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Old 09-20-2016, 08:25 AM   #1
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Boiling an Egg

I would like to know the recommended best way to boil an egg so that the white is set and the yoke runny.

Thanks!

Gillian

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Old 09-20-2016, 09:49 AM   #2
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Originally Posted by GilliAnne View Post
I would like to know the recommended best way to boil an egg so that the white is set and the yoke runny.

Thanks!

Gillian
google "how to soft boil an egg"

Youll get some good ideas
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Old 09-20-2016, 11:33 AM   #3
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I use Sara Moulton's method, that she simplified from Julia Child's method. Place large eggs in a saucepan and cover with water by a couple of inches. Cover. High heat until just boiling, remove from heat, leave covered. From there, it's a matter of time. I've never done them for runny yolks, but I'd guess maybe 5-6 minutes or so. A "soft" hardboiled egg is 9-10 minutes, totally cooked hardboiled egg is 11-12 minutes. Empty hot water and fill pan with cool water as soon as time is up. They always cook perfectly and never have a green ring or that sulfer smell.

I've been using a trick lately that I learned from Jacques Pepin. Shake, rattle and roll the eggs in the empty saucepan until the shells are well cracked, then fill with cool water and let sit for a few minutes. They have been peeling really easily, whether new or old eggs.
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Old 09-20-2016, 12:03 PM   #4
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Shake, rattle and roll sounds like a great idea, Med. I often have trouble peeling the eggs after they've cooled, this would help.
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Old 09-20-2016, 12:07 PM   #5
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Quote:
Originally Posted by medtran49 View Post
I use Sara Moulton's method, that she simplified from Julia Child's method. Place large eggs in a saucepan and cover with water by a couple of inches. Cover. High heat until just boiling, remove from heat, leave covered. From there, it's a matter of time. I've never done them for runny yolks, but I'd guess maybe 5-6 minutes or so. A "soft" hardboiled egg is 9-10 minutes, totally cooked hardboiled egg is 11-12 minutes. Empty hot water and fill pan with cool water as soon as time is up. They always cook perfectly and never have a green ring or that sulfer smell.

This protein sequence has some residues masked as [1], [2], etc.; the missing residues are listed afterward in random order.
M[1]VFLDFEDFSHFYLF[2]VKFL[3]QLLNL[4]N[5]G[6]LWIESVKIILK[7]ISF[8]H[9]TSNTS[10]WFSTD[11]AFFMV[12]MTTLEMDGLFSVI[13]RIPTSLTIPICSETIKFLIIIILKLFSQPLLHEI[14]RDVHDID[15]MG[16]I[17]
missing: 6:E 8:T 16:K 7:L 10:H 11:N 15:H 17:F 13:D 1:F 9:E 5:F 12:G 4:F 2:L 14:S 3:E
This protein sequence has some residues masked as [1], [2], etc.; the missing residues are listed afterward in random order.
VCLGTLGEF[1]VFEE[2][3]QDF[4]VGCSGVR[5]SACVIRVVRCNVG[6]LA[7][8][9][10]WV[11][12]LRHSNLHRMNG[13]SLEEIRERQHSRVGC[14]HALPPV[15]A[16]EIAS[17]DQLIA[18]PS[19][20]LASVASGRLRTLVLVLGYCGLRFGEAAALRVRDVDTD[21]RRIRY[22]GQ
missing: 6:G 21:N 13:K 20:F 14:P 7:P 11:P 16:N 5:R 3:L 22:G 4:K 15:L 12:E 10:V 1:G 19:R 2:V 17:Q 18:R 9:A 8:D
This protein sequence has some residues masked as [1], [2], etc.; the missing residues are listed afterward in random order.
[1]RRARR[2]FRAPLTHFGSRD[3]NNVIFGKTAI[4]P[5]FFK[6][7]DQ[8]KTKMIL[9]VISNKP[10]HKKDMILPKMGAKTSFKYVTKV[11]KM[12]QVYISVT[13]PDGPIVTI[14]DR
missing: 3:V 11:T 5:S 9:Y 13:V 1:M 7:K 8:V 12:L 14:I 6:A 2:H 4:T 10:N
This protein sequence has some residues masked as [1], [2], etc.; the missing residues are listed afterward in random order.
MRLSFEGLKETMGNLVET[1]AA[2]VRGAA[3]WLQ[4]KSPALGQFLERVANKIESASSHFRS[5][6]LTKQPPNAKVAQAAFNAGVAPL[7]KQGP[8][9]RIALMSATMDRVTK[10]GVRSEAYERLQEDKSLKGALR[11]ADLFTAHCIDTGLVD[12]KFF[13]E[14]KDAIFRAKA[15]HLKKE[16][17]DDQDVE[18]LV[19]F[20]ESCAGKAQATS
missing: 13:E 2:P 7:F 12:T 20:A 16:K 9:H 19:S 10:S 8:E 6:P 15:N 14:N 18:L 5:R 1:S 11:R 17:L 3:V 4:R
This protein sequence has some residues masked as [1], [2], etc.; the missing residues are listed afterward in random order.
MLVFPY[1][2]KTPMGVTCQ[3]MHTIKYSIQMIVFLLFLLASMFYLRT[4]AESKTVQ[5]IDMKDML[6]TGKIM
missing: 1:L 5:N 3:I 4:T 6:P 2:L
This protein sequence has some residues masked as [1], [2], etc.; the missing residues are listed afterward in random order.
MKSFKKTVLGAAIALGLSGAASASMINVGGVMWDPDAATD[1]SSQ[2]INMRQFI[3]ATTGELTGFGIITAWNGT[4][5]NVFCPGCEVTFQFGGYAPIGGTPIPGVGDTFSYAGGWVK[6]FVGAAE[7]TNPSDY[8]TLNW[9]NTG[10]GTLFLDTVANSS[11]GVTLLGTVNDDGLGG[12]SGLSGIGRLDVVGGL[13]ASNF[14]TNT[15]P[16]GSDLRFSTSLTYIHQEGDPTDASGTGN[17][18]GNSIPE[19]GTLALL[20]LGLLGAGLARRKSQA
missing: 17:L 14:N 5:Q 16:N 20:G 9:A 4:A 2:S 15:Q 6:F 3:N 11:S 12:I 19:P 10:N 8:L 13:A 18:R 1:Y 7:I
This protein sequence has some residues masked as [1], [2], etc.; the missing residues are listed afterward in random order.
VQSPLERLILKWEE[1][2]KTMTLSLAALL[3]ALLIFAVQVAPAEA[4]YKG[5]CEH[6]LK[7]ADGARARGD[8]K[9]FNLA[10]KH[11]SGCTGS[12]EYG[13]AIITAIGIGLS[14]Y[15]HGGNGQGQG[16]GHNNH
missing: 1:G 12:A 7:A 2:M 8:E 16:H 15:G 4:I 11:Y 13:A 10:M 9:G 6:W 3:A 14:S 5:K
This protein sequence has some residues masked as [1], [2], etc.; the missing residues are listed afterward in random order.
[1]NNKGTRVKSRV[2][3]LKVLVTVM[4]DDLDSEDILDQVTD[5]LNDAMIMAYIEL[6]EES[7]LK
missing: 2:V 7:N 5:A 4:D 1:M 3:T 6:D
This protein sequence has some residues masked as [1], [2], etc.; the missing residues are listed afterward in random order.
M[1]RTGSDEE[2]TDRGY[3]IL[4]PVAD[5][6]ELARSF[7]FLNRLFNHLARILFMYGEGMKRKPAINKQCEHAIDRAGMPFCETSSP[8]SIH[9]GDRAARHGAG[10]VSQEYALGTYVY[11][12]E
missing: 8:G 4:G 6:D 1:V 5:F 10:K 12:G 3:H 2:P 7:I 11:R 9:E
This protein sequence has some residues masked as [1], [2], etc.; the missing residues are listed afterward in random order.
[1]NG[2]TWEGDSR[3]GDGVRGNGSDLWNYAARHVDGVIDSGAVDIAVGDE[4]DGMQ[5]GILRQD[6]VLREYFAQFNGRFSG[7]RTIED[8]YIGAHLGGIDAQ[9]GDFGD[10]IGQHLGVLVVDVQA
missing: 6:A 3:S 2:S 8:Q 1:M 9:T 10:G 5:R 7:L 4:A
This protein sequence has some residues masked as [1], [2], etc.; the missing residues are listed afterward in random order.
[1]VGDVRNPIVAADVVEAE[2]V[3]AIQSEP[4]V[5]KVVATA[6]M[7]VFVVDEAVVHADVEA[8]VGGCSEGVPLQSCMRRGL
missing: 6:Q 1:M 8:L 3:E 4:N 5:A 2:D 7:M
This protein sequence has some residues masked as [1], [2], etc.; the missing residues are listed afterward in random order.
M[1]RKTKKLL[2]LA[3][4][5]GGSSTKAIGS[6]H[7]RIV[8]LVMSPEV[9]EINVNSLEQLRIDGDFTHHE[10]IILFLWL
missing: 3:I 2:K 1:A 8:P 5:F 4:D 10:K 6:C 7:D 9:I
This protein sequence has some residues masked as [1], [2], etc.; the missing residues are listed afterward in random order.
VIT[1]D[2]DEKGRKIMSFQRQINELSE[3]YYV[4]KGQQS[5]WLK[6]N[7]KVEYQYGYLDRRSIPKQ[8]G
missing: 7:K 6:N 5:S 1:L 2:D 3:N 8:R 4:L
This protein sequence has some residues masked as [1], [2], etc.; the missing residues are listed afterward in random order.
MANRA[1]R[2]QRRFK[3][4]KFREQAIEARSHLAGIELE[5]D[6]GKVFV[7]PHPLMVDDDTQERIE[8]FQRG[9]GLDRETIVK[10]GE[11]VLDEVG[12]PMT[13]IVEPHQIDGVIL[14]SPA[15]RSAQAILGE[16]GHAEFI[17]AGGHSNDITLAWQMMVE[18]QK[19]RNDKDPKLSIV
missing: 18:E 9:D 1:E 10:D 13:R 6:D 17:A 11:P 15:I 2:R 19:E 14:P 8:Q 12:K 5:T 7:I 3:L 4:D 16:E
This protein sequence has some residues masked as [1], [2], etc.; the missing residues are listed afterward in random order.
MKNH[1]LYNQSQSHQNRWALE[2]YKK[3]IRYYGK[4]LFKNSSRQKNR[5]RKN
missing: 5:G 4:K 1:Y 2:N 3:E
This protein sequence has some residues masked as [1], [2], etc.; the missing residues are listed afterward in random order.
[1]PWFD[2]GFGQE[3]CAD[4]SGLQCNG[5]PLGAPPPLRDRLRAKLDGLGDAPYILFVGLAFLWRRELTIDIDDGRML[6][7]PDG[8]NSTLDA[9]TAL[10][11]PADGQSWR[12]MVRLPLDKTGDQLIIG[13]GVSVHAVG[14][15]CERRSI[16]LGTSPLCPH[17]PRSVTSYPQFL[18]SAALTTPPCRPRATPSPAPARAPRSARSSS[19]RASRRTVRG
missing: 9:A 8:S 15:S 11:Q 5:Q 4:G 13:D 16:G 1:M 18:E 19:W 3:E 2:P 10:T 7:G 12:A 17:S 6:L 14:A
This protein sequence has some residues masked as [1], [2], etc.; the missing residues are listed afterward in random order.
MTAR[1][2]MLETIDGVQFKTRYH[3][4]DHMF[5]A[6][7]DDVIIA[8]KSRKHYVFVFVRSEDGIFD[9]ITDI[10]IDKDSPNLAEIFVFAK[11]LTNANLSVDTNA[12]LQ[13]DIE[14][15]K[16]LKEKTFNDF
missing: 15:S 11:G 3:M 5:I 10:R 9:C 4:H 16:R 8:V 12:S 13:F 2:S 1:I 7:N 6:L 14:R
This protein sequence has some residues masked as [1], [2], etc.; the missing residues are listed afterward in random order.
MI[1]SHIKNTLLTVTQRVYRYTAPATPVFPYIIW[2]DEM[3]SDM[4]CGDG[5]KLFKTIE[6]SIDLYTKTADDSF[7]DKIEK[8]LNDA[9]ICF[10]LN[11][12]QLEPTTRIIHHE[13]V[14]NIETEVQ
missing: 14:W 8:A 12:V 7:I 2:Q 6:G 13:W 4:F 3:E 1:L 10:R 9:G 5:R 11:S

I've been using a trick lately that I learned from Jacques Pepin. Shake, rattle and roll the eggs in the empty saucepan until the shells are well cracked, then fill with cool water and let sit for a few minutes. They have been peeling really easily, whether new or old eggs.
Medtrain's method is perfect. The time for soft boiled with a runny yolk and cooked white is 4 minutes. Crack the egg in half with the back of a
table knife and scoop out the halves with a tea spoon.
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Old 09-20-2016, 12:11 PM   #6
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Medtrain's method is perfect. The time for soft boiled with a runny yolk and cooked white is 4 minutes. Crack the egg in half with the back of a
table knife and scoop out the halves with a tea spoon.
Or use an egg cup.
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Old 09-20-2016, 02:11 PM   #7
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I'm one of those people who can have eggs cooked and served in any way possible. I'll eat them. They're all good.
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Old 09-20-2016, 11:37 PM   #8
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Cold water, egg, fire. Bring water to boil, cook for 3 minutes. Bam. Done. Soft yolk. Depends on size of the egg and how cold egg was when it went into pot, there will be a different end result.


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Old 09-21-2016, 01:02 AM   #9
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I also asked, in my case, my nephew, who's a chef in York, how to get 'soft hard boiled eggs', that is, not runny, but like a stiff cream and definitely not hard-boiled, and he said, 'put the eggs in cold water, bring to the boil and boil for 5 minutes, not a second more'. It works, and I use them like that in mixed salads, salade Niçoise, and all sorts of other dishes. There is a traditional English fish dish, Kedgeree, using smoked haddock and fresh haddock, rice, saffron, curry powder and eggs, and I do the eggs as my nephew told me and they work very well.

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Old 09-21-2016, 02:32 PM   #10
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Because my eggs are cold from the fridge, it takes 5 minutes for my soft boiled eggs.
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